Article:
Travel notesIssue 17 | March 2013

The Parthenon

by Mark Lewandowski

The beauty of the Parthenon is a deception. Its columns might look perfectly straight, but in the middle they actually bow outward. The graceful lines are an optical illusion. Ictinus, the very clever architect of the Parthenon, planned it that way. The perfection of the temple is based on imperfection, and no human eye can detect the trick. That’s the point.

It does not stop some tourists from claiming to see the discrepancy. Even though they come in all nationalities, the ones easiest to detect are American, since they all patronize Orvis for the same $400 matching set of wide-brimmed safari hat and travel vest with enough hidden pockets to defy the grubby fingers of the most determined brown-skinned urchin. The Orvis-clad tourists are almost uniformly male, advanced middle-aged, and insist on repeating everything they read from their Fodor’s to their long-suffering wives, who themselves memorized the book months before the cruise ship left the dock. Once through the Greek and Roman gates guarding the plateau of the Acropolis (which they have not stopped to admire), these fellows make a beeline for the Parthenon, and after a few moments of squinting and head-bending they shout,

Yep, I see it!  These Greeks aren’t fooling me! It’s the same tone they’ll use to challenge every single item on a dinner bill, even if they are in some far flung developing country where a multi-course dinner costs just a buck thirty-eight, local fire water included.

You will need to be wary of this species while you are admiring the world’s treasures, especially if you are traveling alone. Thinking you are cut from a herd, they will pounce, like a lion on a lame zebra. They will first insist on taking a picture of you, with your camera, in front of the Parthenon, or whatever monument you are trying to enjoy. This, however, is just a pretext; they really want to repeat to you everything they just read in their Fodor’s. If you are unfortunate enough to fall prey to such aggression, back away slowly, flail both arms in front of you wildly, and keep repeating, No Ingleeeesh!  No Ingleeeesh!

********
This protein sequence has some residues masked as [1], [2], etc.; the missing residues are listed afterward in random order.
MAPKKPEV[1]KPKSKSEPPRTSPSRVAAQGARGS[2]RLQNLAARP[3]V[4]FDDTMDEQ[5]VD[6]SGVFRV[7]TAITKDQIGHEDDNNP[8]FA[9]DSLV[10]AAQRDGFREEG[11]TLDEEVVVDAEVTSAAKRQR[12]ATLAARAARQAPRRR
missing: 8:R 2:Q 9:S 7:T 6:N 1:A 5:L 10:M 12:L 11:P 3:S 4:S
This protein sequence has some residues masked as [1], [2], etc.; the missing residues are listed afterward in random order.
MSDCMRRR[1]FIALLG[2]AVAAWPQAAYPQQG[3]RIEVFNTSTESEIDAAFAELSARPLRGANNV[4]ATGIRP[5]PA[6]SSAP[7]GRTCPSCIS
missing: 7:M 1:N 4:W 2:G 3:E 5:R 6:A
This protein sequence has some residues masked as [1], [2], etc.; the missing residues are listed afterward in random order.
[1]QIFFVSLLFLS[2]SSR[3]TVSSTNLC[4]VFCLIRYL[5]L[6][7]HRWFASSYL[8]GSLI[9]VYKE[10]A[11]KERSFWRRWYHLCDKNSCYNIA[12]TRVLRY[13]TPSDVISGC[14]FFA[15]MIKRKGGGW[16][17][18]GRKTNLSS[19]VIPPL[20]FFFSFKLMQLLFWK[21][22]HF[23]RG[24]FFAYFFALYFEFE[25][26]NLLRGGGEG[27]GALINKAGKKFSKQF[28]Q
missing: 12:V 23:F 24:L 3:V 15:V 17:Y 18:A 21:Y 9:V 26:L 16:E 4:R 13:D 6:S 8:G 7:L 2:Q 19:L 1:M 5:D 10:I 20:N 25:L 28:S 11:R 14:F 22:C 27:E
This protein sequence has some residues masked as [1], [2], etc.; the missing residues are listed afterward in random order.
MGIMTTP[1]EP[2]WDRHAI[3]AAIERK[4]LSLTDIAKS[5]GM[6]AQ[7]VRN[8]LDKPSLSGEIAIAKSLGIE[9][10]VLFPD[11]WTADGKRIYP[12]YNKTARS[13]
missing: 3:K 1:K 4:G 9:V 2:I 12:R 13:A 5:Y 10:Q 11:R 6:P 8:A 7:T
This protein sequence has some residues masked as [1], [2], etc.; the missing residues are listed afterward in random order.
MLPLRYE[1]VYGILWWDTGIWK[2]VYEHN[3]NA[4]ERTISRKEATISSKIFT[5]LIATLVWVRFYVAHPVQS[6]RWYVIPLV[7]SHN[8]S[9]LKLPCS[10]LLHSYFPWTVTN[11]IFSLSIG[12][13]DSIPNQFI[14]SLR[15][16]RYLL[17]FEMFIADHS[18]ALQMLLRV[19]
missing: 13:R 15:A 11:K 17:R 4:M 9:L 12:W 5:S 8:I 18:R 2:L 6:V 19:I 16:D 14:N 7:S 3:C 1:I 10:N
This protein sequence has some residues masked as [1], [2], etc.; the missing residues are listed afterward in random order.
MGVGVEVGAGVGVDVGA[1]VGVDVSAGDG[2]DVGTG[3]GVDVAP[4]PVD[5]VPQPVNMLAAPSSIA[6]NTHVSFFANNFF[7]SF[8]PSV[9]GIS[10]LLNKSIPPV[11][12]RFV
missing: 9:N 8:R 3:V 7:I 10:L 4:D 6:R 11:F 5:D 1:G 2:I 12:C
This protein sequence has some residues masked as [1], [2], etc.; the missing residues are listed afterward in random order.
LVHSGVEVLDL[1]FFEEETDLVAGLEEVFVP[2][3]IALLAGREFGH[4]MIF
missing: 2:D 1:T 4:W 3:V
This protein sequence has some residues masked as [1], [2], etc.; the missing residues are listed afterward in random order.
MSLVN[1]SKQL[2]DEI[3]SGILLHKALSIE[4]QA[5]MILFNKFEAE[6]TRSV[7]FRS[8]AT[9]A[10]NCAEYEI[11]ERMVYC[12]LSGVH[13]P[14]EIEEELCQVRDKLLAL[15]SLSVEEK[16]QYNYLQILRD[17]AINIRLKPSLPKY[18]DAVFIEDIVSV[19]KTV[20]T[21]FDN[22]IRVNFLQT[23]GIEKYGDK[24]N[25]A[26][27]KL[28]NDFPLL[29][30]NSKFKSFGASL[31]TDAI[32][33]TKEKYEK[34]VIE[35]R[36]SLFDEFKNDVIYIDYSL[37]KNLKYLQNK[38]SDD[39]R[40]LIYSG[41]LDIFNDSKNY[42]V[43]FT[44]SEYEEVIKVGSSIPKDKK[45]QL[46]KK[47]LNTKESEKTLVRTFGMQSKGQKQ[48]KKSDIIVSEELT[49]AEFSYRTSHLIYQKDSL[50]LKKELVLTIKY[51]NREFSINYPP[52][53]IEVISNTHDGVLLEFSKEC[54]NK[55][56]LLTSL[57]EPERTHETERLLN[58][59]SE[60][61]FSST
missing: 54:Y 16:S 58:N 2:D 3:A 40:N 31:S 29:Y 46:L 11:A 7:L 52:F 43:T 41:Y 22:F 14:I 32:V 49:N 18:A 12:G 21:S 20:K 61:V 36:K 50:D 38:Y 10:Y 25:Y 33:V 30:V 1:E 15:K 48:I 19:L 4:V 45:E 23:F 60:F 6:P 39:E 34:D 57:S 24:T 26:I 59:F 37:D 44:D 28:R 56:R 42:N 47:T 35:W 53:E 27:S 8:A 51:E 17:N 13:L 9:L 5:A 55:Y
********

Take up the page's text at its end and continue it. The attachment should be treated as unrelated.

The very notion that someone, anyone, on the planet doesn’t speak English will so startle them that they will immediately scuttle back to the shadows to wait for a less confusing victim.

Unfortunately, on a bright October day, one woman wasn’t fast enough. After the perfunctory picture taking, followed by a less than perfunctory lecture on the Parthenon, an American, perhaps a veteran of at least one business trip to Bangkok (while there most likely escorted by a native of indeterminate age and gender) bent his head, squinted his eyes and asked,

You are from Thailand?

No. China.

But from southern China, right, close to Thailand?

No. The north of China. Beijing.

Are you sure?

About the author

Mark Lewandowski has been a Fulbright Scholar in Lithuania, and served as a Peace Corps Volunteer in Poland. He’s also taught summer courses in France and England, and just recently returned from a stint at a writers’ colony on the Greek island of Rhodes. His essays and stories have appeared in many journals, and has been listed as “notable” in anthologies such as The Best American Travel Writing, and The Best American Essays. Read Halibut Rodeo, a story collection inspired by a summer he spent working in Alaska. He’s currently Associate Professor of English at Indiana State University. 

Read our current issue:


Two poems by Anne Babson
Vignette, Townhouse, 9 a.m. by Troy Cunio
Night Becomes Day Over the West by Megan Foley
Yukon River Aurora by D. B. Goman
Two Poems by David Havird
Cretan Love Letter by Emily Linstrom
Holland by Rick Mullin
Fear in Kenya by Kristina Pfleegor
The Lounge Lizard by Ed Shacklee
Two Poems by Sarah J. Sloat
Night Flight by Vicki Stannard
Koinonia Farms by Alina Stefanescu
Thessaloniki, Four a.m. by Anastasia Vassos
Imaginary Oceans by Jason Warren
Two Poems by F. J. Williams

Postcard prose

It’s Salty by Kelly Hill

Travel notes

Anchorage in the Great Land by Karen Benning
The Value of Small Money by Megan Hallinan
Screensaver by Sandra Larson
Thirty Cents by Tommy McAree
Gokarna by Kate McCahill
Going Places by Rachel Miller-Howard
Susanville CA: Notes From The Road by Susan Volchok